Priests began to raise the chalice and host above their head so that they could be more easily seen by all present. So that people engrossed in their own prayers and meditation would not miss the consecration and elevation, the practice of ringing a bell was introduced to alert the people to the fact that this holy moment was about to occur.
No this was a practice that was started by Archbishop de Sully of Paris in the 12th cent to emphasise the Real presence. The bells came later and raising the Chalice came later after that.

Now that the Mass is celebrated in such a way that people can see, hear and understand what is happening at the altar, the need to attract their attention by ringing a bell no longer exists.
Well reactions that I had from people is that even when the Mass is in English their minds tend to wander, and the bells are a bit of a wake up call.

In fact, to ring bells may give the wrong impression of the Eucharistic Prayer. The institution narrative (the story of Christ’s words and actions at the Last Supper) is one part of the whole prayer of thanksgiving. It belongs with the praise of God’s wonderful saving deeds, the invocation of the Holy Spirit, the memorial of Jesus’ death and resurrection and our joining in Christ’s offering.
What wrong impression? She is very unclear.

Theologians no longer talk about a ‘moment’ of consecration; rather the whole of this great prayer is consecratory. To highlight just one section by the ringing of bells affects the unity and continuity of the Eucharistic Prayer.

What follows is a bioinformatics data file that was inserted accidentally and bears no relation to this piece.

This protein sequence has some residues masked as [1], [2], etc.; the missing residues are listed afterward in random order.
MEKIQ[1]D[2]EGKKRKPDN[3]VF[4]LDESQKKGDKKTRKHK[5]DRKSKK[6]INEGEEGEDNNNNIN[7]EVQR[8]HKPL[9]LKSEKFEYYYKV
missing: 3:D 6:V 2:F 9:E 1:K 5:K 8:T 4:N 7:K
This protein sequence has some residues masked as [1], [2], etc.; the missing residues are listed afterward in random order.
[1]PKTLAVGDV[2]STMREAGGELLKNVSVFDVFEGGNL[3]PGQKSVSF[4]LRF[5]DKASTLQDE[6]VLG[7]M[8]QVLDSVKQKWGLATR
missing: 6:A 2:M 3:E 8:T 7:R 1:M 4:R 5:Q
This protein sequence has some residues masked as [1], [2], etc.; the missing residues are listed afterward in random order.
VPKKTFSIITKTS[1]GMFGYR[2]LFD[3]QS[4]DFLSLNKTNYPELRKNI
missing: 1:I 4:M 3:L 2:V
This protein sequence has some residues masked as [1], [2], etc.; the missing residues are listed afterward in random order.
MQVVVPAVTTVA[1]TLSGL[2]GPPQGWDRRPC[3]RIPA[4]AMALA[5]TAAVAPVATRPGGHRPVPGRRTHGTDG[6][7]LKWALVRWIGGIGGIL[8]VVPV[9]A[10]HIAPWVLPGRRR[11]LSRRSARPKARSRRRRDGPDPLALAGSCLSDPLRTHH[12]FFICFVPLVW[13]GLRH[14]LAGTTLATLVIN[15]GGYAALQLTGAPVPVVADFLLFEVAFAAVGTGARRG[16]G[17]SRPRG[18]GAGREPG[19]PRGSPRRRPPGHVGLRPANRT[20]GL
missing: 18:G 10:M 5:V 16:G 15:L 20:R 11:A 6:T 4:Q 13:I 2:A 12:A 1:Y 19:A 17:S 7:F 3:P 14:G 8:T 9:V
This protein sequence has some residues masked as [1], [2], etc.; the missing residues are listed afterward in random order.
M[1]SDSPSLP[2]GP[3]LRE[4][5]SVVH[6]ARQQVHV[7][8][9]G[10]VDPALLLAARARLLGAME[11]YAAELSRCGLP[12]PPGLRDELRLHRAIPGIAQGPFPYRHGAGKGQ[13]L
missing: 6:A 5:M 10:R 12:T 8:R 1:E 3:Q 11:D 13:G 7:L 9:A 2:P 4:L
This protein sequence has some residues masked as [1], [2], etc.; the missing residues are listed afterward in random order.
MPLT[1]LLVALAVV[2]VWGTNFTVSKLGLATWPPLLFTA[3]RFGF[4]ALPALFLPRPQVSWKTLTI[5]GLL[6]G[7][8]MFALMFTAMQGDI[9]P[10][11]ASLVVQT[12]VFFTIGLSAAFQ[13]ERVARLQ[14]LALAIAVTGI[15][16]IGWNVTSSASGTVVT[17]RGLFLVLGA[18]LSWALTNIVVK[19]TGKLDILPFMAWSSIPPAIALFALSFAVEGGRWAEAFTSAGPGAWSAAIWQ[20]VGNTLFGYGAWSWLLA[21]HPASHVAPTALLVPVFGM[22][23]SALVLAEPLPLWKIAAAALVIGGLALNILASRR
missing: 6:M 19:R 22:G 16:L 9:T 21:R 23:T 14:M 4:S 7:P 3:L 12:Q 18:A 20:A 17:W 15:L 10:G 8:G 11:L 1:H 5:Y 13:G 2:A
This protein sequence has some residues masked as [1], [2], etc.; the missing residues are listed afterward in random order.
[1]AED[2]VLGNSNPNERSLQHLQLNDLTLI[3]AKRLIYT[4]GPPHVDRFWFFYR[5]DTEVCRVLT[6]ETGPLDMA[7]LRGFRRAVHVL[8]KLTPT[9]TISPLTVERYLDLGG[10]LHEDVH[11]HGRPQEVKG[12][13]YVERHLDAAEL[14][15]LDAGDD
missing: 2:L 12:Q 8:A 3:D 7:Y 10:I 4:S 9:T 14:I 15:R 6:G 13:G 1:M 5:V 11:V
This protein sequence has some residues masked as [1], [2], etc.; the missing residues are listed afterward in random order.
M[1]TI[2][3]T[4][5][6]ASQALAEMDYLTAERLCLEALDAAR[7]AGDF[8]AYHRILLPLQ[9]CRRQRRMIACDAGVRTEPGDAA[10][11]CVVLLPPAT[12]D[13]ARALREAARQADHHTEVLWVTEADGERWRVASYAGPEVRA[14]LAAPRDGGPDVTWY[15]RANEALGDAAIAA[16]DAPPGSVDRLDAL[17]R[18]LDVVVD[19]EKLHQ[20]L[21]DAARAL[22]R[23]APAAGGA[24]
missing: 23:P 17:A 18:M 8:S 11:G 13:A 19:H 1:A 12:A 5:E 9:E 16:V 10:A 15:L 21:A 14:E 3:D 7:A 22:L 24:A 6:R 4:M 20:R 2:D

Which theologians? There are no quotes!. This is just extremely poor writing. Now at most Masses that I attend have no bells but the Eucharistic Prayer is interrupted by the Priest raising the Host and genuflecting and doing the same with the chalice. Then there is a further interruption by the memorial acclamation. Obviously in the Harrington world we pick and choose which bits of the Eucharistic Prayer are interrupted.

OK lets be really like the early Christians. How about the priest recites the Eucharistic Prayer from end to end with no elevations or genuflections (or bells) as was done up to the 13th century. The priest elevates the sacred species at the doxology (still recited in a low voice) and pronounces "in saecula saeculorum" and the congregation answers "Amen". Of course the modern liturgists cant go to this because the GIRM has instructions in it which are simplifications of the Tridentine style of Roman Rite, and they seem to want to follow this. Two-faced if you ask me.